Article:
Even with free agency, it's only during the last ten years or so that all the best players end up on big-market winning teams at some point, since eventually those are the only teams that can afford them. If Jaret Wright can bounce around for a while, have one good season after a slew of crappy ones, and end up with a multi-year deal from a perennial contender, then Blyleven would have ended up playing for more winning teams too, if he was playing today.

Even so, every era has a few great players who toil away in relative obscurity. Look at Bobby Abreu, or even Carlos Delgado. If Delgado goes to the Mets, maybe in 20 years people will be saying "if he was so good, why did his teams always finish in third place?"

MindInRewind (Barry Bruner), Thursday, 23 December 2004 22:54 (sixteen years ago) link

Nobody says that about hitters (as their stats aren't at all dependent on their team being good.) They just look at the stats and marvel that nobody noticed at the time.

Alex in SF (Alex in SF), Thursday, 23 December 2004 23:22 (sixteen years ago) link

I have no idea why previous subjective honors (Cy Youngs, All-Star selections) would be used as criteria for another subjective honor.

Alex, nobody's saying Hunter wasn't GOOD, just that Blyleven was better for MUCH longer, and that "good press" shouldn't be a measure of excellence. And I don't see Hunter '71-75 being "amazing" ... His most "impressive statistics" are wins (ie, having good teammates) and innings pitched (which blew out his arm, as MIR says). I think he got extra credit for the pennants and the sexy nicknames. And it's cute how you use high Cy Young finishes as relevant to Hunter, not relevant for Blyleven. (Also, I don't see Hunter's status as the first Big Splash free agent being relevant; see Marvin Miller's book for how clownishly Catfish handled that situation.)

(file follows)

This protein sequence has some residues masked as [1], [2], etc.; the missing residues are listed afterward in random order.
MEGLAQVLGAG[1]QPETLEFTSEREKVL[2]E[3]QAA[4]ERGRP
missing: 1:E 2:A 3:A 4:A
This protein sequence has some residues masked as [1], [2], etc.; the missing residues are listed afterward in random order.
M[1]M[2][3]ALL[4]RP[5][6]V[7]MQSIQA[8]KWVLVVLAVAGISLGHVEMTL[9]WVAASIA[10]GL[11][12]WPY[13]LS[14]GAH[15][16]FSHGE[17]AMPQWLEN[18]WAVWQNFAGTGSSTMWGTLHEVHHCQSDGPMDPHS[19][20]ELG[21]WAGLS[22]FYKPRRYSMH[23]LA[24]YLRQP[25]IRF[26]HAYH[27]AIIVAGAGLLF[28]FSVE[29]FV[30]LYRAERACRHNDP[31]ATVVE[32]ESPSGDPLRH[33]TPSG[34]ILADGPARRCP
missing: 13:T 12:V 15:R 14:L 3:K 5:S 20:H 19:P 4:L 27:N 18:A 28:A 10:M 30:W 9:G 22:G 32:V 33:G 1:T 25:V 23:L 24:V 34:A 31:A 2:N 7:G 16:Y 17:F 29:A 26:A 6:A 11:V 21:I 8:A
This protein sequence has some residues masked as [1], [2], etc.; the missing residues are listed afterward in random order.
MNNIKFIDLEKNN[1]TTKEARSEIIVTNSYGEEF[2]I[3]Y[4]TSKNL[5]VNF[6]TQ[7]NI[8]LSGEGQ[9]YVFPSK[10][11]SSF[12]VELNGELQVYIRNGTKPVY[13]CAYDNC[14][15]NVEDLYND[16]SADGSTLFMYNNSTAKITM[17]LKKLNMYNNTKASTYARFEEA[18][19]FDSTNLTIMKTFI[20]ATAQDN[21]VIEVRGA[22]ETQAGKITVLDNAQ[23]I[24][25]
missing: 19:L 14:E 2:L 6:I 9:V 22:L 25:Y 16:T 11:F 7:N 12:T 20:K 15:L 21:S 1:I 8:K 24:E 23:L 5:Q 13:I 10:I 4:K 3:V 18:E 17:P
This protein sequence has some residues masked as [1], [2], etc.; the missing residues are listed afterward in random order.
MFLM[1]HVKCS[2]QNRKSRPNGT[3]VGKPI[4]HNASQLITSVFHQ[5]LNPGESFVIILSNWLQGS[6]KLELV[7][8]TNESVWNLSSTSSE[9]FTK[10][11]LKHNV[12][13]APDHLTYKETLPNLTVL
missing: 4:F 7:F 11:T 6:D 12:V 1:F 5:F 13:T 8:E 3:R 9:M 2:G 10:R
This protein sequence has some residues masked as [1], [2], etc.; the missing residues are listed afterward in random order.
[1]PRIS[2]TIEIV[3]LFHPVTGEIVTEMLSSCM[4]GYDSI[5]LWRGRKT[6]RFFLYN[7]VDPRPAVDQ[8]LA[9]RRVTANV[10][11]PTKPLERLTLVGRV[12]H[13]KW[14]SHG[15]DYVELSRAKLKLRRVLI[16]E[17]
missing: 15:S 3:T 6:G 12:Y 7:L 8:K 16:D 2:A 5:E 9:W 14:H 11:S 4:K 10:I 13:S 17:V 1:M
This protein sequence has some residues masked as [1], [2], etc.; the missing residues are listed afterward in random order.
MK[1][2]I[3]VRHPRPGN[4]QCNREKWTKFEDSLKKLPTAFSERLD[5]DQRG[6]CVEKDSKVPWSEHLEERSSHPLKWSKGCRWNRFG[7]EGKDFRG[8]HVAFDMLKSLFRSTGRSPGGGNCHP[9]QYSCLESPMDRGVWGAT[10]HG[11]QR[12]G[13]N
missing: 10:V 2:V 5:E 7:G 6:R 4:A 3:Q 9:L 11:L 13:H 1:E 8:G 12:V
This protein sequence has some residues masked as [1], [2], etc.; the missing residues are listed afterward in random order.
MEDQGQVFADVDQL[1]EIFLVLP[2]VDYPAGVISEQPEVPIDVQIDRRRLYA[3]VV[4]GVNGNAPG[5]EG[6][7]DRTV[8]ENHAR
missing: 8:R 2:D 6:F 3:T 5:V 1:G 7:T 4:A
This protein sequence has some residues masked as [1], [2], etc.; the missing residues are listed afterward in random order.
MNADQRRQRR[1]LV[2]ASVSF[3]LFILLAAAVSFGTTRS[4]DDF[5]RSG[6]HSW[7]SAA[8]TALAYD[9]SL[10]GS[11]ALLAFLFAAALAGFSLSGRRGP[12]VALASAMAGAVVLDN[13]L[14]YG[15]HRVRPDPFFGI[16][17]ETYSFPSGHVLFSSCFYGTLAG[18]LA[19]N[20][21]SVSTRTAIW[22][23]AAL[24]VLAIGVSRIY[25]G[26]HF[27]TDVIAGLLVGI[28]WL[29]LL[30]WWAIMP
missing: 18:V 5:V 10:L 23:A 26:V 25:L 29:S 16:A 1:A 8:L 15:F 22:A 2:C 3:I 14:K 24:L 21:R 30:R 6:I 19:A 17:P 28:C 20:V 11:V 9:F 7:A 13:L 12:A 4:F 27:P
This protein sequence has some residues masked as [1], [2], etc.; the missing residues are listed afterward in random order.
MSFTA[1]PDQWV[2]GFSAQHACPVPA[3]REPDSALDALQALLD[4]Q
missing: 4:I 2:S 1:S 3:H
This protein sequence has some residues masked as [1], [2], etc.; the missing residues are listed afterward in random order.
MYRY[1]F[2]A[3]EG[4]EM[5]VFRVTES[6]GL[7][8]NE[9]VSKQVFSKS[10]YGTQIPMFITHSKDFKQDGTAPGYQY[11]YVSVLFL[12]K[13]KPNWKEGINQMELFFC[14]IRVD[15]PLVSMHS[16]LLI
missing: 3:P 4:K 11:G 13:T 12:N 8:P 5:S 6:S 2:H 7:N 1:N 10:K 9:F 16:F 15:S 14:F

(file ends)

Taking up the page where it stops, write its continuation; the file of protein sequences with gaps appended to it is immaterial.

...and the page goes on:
The "cold-dispassionate analysis of the stats" is the most reliable evidence there is. Not "what you heard" (from Joe Morgan?). And it isn't so much that Blyleven toiled for bad teams (they were more often mediocre), but pitched in hitters' parks.

Dr Morbius (Dr Morbius), Sunday, 26 December 2004 03:58 (sixteen years ago) link

Speaking of Marvin Miller, what are the odds of him getting in this year (the nu-Vets Committee votes this year, right?).

I hope it happens soon so that he lives to attend his own induction.

MindInRewind (Barry Bruner), Sunday, 26 December 2004 08:04 (sixteen years ago) link